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Oppenheim: CNN’s Lawsuit

Quick recap: White House correspondent Jim Acosta has been a fly in the president’s ointment for a while. It’s no secret not everyone loves him as a reporter and some White House colleagues even feel he’s something of a grand-stander. But like him or not, there’s no denying that Acosta has fired direct questions at the President and press secretary.

In fact, just after the election, when Acosta asked Trump why he was mischaracterizing members of an immigrant caravan as invaders, the President got mad.

A White House intern tried to take Acosta’s mic, but he wouldn’t let go. Later, he was falsely accused by the White House of assaulting the intern and his White House pass was revoked.

Yes, CNN prevailed – and Acosta is back on the job. But imagine what it must’ve been like at CNN just after the pass was taken. The top brass had a difficult decision. Would they shout and scream but essentially do nothing – or – would they go to court?

If they did, they knew the essential name of any lawsuit would be called CNN versus Donald Trump. And that’s not something CNN would want.

Despite all you hear about liberal bias in the media, one of the most intense biases in the electronic media business is money. CNN wants ratings. Sure, the network sometimes goes for ratings with superficial content, but overall, it strives to be objective and fair. And it does so because, more often than not, that down the middle approach attracts audiences.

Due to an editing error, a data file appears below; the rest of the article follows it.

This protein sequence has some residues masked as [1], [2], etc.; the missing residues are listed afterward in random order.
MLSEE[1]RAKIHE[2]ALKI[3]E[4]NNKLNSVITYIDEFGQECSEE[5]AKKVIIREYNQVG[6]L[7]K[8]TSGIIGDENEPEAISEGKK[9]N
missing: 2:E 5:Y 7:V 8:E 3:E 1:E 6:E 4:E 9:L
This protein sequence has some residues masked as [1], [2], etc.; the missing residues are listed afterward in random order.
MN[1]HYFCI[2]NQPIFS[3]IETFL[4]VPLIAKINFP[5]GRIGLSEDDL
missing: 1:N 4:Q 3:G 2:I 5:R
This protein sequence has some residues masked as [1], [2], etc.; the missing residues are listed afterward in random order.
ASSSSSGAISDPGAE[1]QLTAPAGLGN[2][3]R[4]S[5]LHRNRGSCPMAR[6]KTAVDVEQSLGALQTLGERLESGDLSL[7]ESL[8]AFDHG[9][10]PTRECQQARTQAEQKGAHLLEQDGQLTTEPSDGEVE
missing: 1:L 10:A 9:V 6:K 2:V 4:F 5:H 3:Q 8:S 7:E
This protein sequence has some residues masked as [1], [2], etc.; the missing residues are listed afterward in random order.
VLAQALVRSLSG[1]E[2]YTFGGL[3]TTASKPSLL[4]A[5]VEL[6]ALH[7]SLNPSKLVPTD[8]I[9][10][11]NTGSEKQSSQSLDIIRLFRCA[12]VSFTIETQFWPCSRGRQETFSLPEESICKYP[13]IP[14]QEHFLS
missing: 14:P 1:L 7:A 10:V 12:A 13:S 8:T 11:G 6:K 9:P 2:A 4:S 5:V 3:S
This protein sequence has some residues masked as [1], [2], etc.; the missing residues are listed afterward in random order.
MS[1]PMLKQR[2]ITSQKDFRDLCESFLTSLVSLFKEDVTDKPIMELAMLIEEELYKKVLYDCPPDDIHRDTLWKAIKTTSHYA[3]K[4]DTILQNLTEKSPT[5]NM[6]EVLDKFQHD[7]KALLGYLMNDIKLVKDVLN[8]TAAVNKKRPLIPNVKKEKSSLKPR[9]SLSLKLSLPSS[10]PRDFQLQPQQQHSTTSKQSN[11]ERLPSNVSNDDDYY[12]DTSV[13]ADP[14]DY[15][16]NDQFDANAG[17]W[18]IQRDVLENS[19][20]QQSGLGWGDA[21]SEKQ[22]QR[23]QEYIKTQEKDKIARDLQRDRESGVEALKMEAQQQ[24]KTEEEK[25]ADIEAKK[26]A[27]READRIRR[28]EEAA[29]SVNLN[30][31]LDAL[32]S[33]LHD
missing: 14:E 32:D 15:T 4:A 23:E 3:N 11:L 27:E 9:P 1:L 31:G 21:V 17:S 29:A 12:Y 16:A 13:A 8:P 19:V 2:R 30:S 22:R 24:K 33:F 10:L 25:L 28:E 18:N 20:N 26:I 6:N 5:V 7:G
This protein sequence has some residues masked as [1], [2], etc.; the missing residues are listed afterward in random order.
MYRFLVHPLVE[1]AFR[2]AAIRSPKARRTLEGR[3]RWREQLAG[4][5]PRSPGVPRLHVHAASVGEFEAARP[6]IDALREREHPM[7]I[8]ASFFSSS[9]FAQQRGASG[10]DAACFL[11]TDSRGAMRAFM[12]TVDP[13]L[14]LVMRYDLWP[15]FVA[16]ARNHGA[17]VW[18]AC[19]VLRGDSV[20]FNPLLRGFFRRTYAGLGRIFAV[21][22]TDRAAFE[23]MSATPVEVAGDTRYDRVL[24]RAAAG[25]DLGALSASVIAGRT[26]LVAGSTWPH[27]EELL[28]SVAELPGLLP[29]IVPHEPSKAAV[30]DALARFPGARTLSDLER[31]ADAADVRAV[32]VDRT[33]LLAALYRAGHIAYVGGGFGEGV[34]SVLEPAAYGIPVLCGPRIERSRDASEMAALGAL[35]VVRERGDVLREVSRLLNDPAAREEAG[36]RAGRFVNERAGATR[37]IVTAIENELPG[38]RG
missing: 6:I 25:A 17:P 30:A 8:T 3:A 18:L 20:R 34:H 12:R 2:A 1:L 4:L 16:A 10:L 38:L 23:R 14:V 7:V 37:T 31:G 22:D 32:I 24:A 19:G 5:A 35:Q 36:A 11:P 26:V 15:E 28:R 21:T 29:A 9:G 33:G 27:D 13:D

So it was no small thing for network brass to decide to sue – knowing they’d be taking the risk they’d be perceived as partisan, which could be bad for the bottom line.

But arguably, it would’ve been a bigger problem if CNN had let the administration dictate who gets to cover the White House. It’s hard to see how the public could regard the network as an honest broker, if it allowed itself to be bullied.

In the end, it came down to whether a for-profit media organization would be allowed to hold truth to power, or whether those in power would be allowed to manipulate the truth.

Keith Oppenheim, Associate Professor in Broadcast Media Production at Champlain College, has been with the college since 2014. Prior to that, he coordinated the broadcasting program at Grand Valley State University in Allendale, Michigan (near Grand Rapids). Keith was a correspondent for CNN for 11 years and worked as a television news reporter in Providence, Scranton, Sacramento and Detroit. He produces documentaries, and his latest project, Noyana - Singing at the end of life, tells the story of a Vermont choir that sings to hospice patients.
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